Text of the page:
Across all of the major House and Senate Republican proposals in 2017 to repeal and replace major portions of the Affordable Care Act (ACA), one thing that has been consistent is their inclusion of language barring federal money from being used to support private insurance plans that covers abortion. The latest proposal, from Sens. Lindsey Graham (R-SC), Bill Cassidy (R-LA), Dean Heller (R-NV) and Ron Johnson (R-WI), continues that trend.

The Graham-Cassidy proposal has abortion coverage provisions in common with the American Health Care Act (AHCA), which passed the House in May, and the Better Care Reconciliation Act (BCRA), which was rejected on the Senate floor in July. (See my post from March 21 for a description of the abortion coverage restrictions in AHCA and a fuller discussion of this topic, including the history behind these restrictions, current limitations on abortion coverage in private insurance and why abortion coverage restrictions matter.)

Like its predecessors, Graham-Cassidy would phase out the ACA’s subsidies to help low- and middle-income individuals purchase health plans on their own, as well as ACA subsidies to help small employers purchase health plans for their employees. During the two years (2018 and 2019) that those subsidies would still exist, the legislation would bar them from going to any plan that includes coverage for abortion, beyond those rare cases when the woman’s life is endangered or the pregnancy is the result of rape or incest. Unlike AHCA, the Graham-Cassidy proposal does not make any pretense of allowing for the purchase of abortion “riders.”

Problematic Provisions

As several media reports have highlighted, the timing of this proposal is especially problematic, because the deadline for insurers to participate in the ACA’s marketplaces in 2018 is on September 27. Plans that include abortion coverage could end up ineligible for purchase in 2018 by anyone receiving a premium assistance subsidy. That would include all plans in California and New York, which require abortion coverage in marketplace plans. That problem would eventually extend to Oregon, which has enacted an abortion coverage requirement that goes into effect in 2019.

The Graham-Cassidy proposal also includes a provision (seen earlier in BCRA) that would allow people to use money in Health Savings Accounts (HSAs) to pay premiums for certain high-deductible health plans—but not if the plan includes coverage of abortion (except in the same limited cases). That would be the first abortion-related restriction applied to HSAs, which allow individuals to set aside money in a tax-sheltered account dedicated to medical expenses and which are in great favor among conservative lawmakers.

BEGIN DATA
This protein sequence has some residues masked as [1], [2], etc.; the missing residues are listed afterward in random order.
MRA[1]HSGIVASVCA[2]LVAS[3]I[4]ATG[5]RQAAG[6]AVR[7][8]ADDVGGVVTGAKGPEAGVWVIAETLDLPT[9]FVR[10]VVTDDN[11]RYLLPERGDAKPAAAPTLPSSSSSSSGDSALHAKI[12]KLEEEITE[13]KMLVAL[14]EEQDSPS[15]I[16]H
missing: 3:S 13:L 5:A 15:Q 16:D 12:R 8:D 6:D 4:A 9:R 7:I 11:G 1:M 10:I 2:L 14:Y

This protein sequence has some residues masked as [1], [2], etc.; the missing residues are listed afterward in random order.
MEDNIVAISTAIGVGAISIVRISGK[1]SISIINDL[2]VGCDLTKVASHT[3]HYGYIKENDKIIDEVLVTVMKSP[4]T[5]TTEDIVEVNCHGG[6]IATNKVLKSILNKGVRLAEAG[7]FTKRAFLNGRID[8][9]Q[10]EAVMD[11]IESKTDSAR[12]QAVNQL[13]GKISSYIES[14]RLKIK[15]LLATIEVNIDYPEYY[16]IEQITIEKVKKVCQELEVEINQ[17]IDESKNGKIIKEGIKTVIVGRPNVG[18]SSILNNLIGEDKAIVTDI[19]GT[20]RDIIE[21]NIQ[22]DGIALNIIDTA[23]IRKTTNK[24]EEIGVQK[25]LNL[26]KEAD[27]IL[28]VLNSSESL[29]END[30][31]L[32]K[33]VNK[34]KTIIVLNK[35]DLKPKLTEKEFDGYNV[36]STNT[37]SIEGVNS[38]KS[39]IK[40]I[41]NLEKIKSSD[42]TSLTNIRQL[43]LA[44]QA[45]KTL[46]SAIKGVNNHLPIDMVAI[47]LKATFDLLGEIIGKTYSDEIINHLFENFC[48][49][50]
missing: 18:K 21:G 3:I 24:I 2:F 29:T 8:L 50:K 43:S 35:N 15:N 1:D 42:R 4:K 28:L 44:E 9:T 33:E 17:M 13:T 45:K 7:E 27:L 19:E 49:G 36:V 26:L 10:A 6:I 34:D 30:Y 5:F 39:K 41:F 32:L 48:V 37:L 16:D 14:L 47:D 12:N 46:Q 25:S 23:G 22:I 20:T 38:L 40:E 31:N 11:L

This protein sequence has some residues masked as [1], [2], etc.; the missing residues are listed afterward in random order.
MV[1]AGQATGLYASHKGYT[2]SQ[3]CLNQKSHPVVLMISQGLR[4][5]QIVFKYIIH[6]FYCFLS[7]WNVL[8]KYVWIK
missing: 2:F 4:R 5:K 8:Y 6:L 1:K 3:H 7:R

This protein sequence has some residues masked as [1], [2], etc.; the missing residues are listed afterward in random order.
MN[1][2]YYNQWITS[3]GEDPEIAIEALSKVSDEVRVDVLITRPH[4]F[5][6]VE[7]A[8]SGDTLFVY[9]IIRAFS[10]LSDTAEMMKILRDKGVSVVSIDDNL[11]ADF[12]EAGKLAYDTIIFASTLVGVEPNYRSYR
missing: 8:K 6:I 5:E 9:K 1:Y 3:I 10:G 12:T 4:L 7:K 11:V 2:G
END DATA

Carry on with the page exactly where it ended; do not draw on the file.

The most distinctive feature of the Graham-Cassidy proposal is its massive block grant to the states—well over a trillion dollars over seven years—that would, starting in 2020, replace the ACA’s premium and cost sharing subsidies and its Medicaid expansion. States could use the block grant in numerous ways, including direct payments to health insurers or health care providers, funding for high-risk pools, and subsidies to help people pay premiums and cost sharing. This block grant provision is routed through an existing federal statute that bars federal funding for abortion care or for insurance coverage that includes abortion (again, except in cases of life endangerment, rape or incest). It is unclear exactly how that provision would be applied in all of the different scenarios possible under this block grant. For example, would an insurance company or health care provider receiving block grant dollars be barred from providing abortion coverage or care throughout its business? Regardless, the intention seems clear: to eliminate abortion coverage and care in as many arenas as possible.

Broader Restrictions On Reproductive Health

Finally, it should be made clear that the abortion coverage restrictions in Graham-Cassidy are part of a broader collection of provisions that would undermine access to reproductive health services. The legislation would also exclude Planned Parenthood health centers nationwide from being reimbursed for family planning and other services provided to Medicaid enrollees. The block grant provision would allow states to eliminate key ACA protections for some insurance plans, including requirements to cover maternity care, contraceptive methods and services, and other preventive care. And, although official projections are not yet available from the Congressional Budget Office, the legislation would likely lead to the loss of comprehensive insurance coverage—including coverage for reproductive health care—for many millions of people in the United States.